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City of Flagstaff considers creating new master plan for water
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City of Flagstaff considers creating new master plan for water

City of Flagstaff

Flagstaff City Hall. 

As Flagstaff continues to grow, so does its need for water. But now the City of Flagstaff is looking to create a new water master plan in hopes of ensuring the city has an adequate supply of water far into the future.

City Water Resources Manager Erin Young told Flagstaff City Council on Tuesday night that the plan, which they expect to be completed within the next year and a half, will examine a number of water management strategies policymakers may choose between.

“One of the big takeaways for the community I think that will come from this is an idea of a sustainable Flagstaff and how water supports a sustainable Flagstaff,” Young told the council. “We only have so much water. […] What’s the best use of that water in terms of commercial development, industrial development, more residential.”

City Water Services Director Brad Hill also said the plan will give policymakers more quantitative data to work with when making decisions about city water policies.

Several outside consultants will help with the plan, including water experts from Brown and Caldwell, WestWater Research and Southwest Decision Resources.

Young said as the consultants and city staff look to begin work on the plan, they are being conservative in how soon the city may need a new water source. They are assuming the city grows at a more rapid than normal rate and that residents use more water on average than they do now.

Young said they are working off the mindset that the city may need a new water supply by 2034, even though the city’s updated water conservation plan -- which Council discussed last year -- has promised to delay that need until as late as 2048.

Developing the plan in this way may also help account for the unexpected, such as the potential loss of the city’s surface water sources due to extended drought, Young said, adding it also puts the city in a better position when facing climate change.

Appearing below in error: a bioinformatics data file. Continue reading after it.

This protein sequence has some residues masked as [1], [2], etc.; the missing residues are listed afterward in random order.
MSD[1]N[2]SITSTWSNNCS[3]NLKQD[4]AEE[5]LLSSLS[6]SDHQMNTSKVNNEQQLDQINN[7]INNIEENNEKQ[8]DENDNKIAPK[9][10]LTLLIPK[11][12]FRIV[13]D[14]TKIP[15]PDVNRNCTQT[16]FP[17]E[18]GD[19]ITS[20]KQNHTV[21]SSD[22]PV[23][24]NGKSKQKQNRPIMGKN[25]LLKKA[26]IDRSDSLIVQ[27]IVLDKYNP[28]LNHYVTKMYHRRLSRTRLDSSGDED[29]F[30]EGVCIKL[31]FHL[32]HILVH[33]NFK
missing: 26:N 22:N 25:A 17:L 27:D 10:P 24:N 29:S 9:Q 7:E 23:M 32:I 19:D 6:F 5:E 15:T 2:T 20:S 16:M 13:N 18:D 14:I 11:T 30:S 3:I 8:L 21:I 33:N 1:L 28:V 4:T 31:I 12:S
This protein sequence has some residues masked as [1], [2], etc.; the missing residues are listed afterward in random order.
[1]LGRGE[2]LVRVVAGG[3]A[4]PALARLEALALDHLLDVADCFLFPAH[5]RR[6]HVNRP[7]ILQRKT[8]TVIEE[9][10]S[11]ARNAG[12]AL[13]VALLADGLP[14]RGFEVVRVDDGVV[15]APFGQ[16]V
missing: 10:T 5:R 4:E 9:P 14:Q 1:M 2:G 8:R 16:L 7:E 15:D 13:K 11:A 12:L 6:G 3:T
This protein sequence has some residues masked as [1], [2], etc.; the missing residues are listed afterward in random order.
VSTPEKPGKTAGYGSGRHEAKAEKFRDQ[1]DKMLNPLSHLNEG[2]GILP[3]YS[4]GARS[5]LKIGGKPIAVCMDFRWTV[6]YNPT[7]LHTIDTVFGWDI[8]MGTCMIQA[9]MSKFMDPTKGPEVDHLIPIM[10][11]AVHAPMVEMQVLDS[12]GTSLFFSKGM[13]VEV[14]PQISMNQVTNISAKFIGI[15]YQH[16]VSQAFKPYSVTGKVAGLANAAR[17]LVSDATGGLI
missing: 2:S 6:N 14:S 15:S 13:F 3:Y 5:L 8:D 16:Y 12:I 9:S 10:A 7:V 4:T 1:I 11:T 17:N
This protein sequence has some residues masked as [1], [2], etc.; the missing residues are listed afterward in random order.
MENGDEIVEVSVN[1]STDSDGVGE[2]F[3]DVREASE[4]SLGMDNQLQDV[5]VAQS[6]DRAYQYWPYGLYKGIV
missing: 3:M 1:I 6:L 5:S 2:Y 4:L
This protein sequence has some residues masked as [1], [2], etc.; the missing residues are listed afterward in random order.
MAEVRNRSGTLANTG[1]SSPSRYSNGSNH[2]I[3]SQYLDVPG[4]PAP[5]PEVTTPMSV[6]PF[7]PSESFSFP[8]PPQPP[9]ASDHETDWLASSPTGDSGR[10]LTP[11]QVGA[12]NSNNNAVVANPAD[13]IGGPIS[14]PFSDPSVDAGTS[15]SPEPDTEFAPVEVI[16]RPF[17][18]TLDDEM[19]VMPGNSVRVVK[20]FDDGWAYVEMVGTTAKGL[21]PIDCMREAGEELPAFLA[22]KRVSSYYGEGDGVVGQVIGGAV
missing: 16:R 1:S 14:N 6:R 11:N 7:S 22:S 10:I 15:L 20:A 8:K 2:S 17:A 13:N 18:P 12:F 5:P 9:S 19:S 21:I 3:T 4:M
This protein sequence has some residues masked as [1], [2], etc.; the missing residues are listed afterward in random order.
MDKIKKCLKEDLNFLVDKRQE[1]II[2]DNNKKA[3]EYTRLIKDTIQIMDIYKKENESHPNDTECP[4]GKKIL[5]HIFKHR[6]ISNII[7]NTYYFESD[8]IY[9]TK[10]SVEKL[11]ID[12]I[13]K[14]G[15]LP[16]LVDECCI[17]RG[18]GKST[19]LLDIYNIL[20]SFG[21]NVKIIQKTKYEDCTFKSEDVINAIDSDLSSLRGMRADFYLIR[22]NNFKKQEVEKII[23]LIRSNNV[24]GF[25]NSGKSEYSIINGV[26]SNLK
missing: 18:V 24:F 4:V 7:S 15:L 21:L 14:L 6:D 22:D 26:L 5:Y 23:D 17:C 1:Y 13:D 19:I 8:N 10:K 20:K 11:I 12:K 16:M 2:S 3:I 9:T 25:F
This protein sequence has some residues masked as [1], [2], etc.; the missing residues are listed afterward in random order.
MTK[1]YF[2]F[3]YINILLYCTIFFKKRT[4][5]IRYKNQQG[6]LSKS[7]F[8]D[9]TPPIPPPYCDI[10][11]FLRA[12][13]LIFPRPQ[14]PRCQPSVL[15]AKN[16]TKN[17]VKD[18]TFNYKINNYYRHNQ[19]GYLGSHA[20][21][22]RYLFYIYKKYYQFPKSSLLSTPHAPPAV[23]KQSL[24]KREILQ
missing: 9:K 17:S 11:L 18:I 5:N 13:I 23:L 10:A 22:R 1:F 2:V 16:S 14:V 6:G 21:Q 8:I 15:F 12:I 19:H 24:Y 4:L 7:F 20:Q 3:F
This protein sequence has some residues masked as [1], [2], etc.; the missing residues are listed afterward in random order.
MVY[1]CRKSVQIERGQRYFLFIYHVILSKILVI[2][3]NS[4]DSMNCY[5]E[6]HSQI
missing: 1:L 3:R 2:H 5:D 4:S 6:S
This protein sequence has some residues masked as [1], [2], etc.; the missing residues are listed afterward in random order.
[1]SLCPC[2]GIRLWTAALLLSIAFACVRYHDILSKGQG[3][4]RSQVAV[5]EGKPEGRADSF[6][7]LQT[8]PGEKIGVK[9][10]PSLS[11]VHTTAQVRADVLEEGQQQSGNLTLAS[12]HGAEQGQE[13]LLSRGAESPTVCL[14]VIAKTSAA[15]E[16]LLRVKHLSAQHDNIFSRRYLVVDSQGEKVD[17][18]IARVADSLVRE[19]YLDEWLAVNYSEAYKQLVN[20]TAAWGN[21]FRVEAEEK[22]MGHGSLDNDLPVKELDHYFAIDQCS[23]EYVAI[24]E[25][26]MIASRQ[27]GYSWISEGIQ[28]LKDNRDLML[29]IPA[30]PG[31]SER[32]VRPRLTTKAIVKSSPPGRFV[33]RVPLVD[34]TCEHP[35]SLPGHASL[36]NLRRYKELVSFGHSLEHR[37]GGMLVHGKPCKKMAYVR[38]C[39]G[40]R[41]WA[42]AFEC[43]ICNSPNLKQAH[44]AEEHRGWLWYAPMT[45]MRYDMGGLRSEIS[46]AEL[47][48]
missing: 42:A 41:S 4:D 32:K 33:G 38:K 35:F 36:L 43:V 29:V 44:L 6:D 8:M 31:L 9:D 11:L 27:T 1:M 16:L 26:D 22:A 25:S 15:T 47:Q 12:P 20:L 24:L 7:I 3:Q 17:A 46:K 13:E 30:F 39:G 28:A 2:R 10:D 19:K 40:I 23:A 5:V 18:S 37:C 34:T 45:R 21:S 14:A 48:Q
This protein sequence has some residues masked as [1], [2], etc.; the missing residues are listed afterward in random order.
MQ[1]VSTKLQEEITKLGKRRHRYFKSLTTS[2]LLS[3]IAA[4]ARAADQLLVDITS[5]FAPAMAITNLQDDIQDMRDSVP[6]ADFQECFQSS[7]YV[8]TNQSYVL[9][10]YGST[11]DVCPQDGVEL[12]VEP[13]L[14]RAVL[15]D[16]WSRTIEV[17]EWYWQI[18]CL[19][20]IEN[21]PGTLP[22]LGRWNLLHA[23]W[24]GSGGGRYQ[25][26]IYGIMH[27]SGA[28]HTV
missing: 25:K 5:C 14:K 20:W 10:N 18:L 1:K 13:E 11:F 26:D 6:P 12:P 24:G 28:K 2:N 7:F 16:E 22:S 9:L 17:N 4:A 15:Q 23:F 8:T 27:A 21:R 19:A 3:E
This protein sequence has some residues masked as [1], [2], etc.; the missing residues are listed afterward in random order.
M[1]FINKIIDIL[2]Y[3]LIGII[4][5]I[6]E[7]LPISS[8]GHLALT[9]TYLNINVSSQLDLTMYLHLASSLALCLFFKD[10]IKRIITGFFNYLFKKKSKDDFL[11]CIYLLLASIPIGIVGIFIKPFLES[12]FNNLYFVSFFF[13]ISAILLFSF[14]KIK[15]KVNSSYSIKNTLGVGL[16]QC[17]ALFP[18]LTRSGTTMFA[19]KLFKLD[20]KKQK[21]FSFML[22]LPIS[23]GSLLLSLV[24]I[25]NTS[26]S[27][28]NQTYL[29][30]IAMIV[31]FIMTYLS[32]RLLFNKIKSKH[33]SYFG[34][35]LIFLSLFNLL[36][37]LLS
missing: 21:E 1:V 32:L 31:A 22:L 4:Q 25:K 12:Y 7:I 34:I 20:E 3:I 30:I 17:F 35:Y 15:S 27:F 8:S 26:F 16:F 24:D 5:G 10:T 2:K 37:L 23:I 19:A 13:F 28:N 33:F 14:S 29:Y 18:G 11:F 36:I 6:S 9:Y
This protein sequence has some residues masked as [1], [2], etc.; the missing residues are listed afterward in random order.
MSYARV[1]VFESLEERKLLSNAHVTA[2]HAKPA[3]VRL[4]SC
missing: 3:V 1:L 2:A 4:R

“We don’t want to base things on a lower starting point because then we may get ourselves in a situation where all of a sudden we need water and we want to be ahead of the curve,” Young said.

The plan will examine the cost of drilling and operating additional wells to pump groundwater, as well as rates of recharge for the local aquifers, according to the scope of work. But the plan will also consider more radical strategies including the use of reclaimed water to recharge aquifers, and even direct potable reuse of reclaimed water.

The plan comes as the city continues to look at ways to delay the need to bring water from Red Gap Ranch, a project that is estimated to cost as much as $200 million.

Vice-Mayor Adam Shimoni hopes the plan reveals more ways the city can postpone, or even eliminate, the need to tap Red Gap Ranch.

“Pushing forward a plan that’s as if we don’t have Red Gap Ranch in our back pocket so that we don’t need to bring on that cost,” Shimoni told city staff Tuesday.

Mayor Coral Evans also wondered if the city could trade the water rights it has at Red Gap Ranch for other water sources that could be identified through the study, or if the city might be able to find a way to partner with other groups in building the necessary infrastructure to bring water from the ranch to Flagstaff.

Adrian Skabelund can be reached at the office at, by phone at (928) 556-2261 or on Twitter @AdrianSkabelund.


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